Here's an example from MS...much of the information in the post focuses on the embedded macro and the subsequent decrypted Cerber executable file, but there's nothing available regarding the document itself.

Keep in mind that different file formats (LNK, OLE, etc.) will contain different information.  And what I'm referring to here isn't about running through analysis steps that take a great deal of time; rather, what I'm going to show you are a few simple steps you can use to derive even more information from the attachment/wrapper documents themselves.

I took a look at a couple of documents (Doc 1, Doc 2) recently, and wanted to share my process and see if others might find it useful.  Both of these OLE-format documents have hashes available (or you can download and compute the hashes yourself), and they were also found on VirusTotal:

VirusTotal analysis for Doc 1
VirusTotal analysis for Doc 2

The VT analysis for both files includes a comment that the file was used to deliver PupyRAT.

Tools I'll be using for this analysis include my own oledmp.pl and wmd.pl.

Doc 1 Analysis
Running oledmp.pl against the file, we see:

Fig. 1: Doc 1 oledmp.pl output

That's a lot of streams in this OLE file.  So, one of the first things we see is the dates for the Root Entry and the 'directories' (MS has referred to the OLE file format as "a file system within a file", and they're right), which is 1 Jan 2017.  According to VT, the first time this file was submitted was 1 Jan 2017, at approx. 20:29:43 UTC...so what that tells us is that it's likely that one of the first folks to receive the document submitted it less than 14 hrs after the file was modified.

Continuing with oledmp.pl, we can view the contents of the various streams in a hex dump format, but we see that stream number 20 contains a macro.  Using oledmp.pl with the argument "-d 20", we can view the contents of the stream in hex dump format.  In the output we see what appear to be 2 base64-encoded Powershell commands, one that downloads PupyRAT to the system, and another that appears to be shell code.  Copying and decoding both of the streams gives us the command that downloads PupyRAT, as well as a second command that appears to be some form of shell code.  Some of the variable names ($Qsc, $zw5) appear to be unique, so searching for those via Google leads us to this Hybrid-Analysis write-up, which provides some insight into what the shell code may do.

Interestingly enough, the same search reveals that, per this Reverse.IT link, both encoded Powershell commands were used in another document, as well.

Moving on, here's an excerpt of the output from wmd.pl, when run against this document:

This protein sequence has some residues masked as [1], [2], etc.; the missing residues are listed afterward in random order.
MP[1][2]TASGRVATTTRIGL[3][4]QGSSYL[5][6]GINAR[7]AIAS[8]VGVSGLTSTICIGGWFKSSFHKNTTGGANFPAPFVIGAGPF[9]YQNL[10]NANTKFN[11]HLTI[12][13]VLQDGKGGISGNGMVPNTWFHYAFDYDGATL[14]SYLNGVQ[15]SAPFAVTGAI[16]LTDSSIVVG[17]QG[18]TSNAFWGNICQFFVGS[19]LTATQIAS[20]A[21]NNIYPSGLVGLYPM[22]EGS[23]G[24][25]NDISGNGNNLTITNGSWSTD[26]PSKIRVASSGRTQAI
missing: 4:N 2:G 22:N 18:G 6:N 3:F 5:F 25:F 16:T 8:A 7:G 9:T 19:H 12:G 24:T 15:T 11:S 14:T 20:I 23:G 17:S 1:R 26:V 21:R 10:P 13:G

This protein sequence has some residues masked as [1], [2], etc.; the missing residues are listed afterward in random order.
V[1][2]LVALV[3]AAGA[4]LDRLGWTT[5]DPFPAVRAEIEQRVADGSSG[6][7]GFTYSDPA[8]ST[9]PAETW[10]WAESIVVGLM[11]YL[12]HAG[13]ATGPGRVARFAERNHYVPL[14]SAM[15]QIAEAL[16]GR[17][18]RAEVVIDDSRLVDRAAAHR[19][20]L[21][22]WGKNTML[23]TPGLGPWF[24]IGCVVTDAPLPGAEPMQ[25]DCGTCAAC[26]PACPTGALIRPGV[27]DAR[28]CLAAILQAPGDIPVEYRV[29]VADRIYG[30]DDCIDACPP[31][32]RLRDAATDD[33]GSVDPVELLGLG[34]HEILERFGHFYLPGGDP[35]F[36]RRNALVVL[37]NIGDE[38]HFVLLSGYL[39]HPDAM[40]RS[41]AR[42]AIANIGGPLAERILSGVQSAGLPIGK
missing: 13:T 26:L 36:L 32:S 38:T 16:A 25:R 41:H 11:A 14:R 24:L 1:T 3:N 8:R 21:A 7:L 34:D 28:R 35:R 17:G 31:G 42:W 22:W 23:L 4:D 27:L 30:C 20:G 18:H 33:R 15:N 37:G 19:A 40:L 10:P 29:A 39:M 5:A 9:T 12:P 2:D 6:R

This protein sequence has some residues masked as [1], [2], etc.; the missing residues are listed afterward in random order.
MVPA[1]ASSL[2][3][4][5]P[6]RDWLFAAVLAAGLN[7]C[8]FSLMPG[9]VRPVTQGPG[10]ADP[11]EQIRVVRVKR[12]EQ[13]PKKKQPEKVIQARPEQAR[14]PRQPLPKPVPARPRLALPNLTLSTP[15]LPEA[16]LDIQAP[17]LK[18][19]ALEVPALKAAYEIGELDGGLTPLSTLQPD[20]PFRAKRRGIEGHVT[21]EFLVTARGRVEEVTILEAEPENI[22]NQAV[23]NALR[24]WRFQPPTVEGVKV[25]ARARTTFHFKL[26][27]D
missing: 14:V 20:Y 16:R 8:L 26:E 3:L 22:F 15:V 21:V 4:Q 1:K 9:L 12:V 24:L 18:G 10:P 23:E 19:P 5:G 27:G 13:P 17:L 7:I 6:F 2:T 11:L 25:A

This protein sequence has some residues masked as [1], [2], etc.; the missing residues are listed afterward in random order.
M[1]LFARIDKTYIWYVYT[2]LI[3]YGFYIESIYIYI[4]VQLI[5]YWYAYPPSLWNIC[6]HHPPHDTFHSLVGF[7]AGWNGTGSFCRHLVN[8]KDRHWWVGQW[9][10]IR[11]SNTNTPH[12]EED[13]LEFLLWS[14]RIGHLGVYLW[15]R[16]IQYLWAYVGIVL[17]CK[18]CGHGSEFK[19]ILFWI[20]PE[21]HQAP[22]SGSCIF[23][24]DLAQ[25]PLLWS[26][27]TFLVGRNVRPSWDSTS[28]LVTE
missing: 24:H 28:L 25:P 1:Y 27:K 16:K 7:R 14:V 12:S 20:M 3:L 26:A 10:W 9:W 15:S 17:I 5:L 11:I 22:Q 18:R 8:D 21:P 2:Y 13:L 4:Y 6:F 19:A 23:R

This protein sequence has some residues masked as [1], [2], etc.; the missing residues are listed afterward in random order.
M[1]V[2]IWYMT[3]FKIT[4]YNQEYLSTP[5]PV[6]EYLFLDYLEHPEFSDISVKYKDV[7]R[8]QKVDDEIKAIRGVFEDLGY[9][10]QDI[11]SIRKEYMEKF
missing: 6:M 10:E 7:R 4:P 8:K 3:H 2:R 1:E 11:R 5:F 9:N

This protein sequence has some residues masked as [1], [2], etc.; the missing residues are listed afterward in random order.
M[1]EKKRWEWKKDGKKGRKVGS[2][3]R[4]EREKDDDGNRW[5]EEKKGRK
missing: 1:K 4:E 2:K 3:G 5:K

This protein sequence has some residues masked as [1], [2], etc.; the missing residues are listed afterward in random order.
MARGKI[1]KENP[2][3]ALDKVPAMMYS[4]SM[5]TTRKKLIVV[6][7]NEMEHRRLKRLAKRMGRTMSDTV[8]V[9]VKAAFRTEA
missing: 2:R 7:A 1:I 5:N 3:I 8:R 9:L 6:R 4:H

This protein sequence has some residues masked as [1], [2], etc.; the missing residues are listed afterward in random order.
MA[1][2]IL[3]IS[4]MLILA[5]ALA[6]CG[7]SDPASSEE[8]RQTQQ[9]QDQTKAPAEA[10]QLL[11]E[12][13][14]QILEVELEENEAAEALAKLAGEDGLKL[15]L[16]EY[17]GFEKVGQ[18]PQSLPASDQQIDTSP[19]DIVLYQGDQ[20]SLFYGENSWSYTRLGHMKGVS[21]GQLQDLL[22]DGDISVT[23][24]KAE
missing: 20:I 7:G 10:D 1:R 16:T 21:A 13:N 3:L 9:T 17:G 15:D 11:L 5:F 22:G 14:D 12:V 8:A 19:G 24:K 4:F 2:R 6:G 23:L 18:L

Summary Information
Title        :
Subject      :
Authress     : Windows User
LastAuth     : Windows User
RevNum       : 2
AppName      : Microsoft Office Word
Created      : 01.01.2017, 06:51:00
Last Saved   : 01.01.2017, 06:51:00
Last Printed :

Notice the dates...they line up with the previously-identified dates (see fig.1)

Doc 2 Analysis
Following the same process we did with doc 1, we can see very similar output from oledmp.pl with doc 2:

Fig. 2: Doc 2 oledmp.pl output

One of the first things we can see is that this document was created within about 24 hrs of doc 1.

In the case of doc 2, stream 16 contains the data we're looking for...extracting and decoding the base64-encoded Powershell commands, we see that the commands themselves (PupyRAT download, shell code) are different.  Conducting a Google search for the variables used in the shell code command, we find this Hybrid-Analysis write-up, as well as this one from Reverse.IT.

Here's an excerpt of the output from wmd.pl, when run against this document:

Summary Information
Title        : HealthSecure User Registration Form
Subject      : HealthSecure User Registration Form
Authress     : ArcherR
LastAuth     : Windows User
RevNum       : 2
AppName      : Microsoft Office Word
Created      : 02.01.2017, 06:49:00
Last Saved   : 02.01.2017, 06:49:00
Last Printed : 20.06.2013, 06:27:00

Document Summary Information
Organization : ACC

Remember, this is a sample pulled down from VirusTotal, so there's no telling what happened with the document between the time it was created and submitted to VT.  I made the 'authress' information bold, in order to highlight it.

While this analysis may not appear to be of significant value, it does form the basis for developing a better intelligence picture, as it goes beyond the more obvious aspects of what constitutes most analysis (i.e., the command to download PupyRAT, as well as the analysis of the PupyRAT malware itself) in phishing cases.  Valuable information can be derived from the document format used to deliver the malware itself, regardless of whether it's an MSOffice document, or a Windows shortcut/LNK file.  When developing an intel picture, we need to be sure to use all the parts of the buffalo.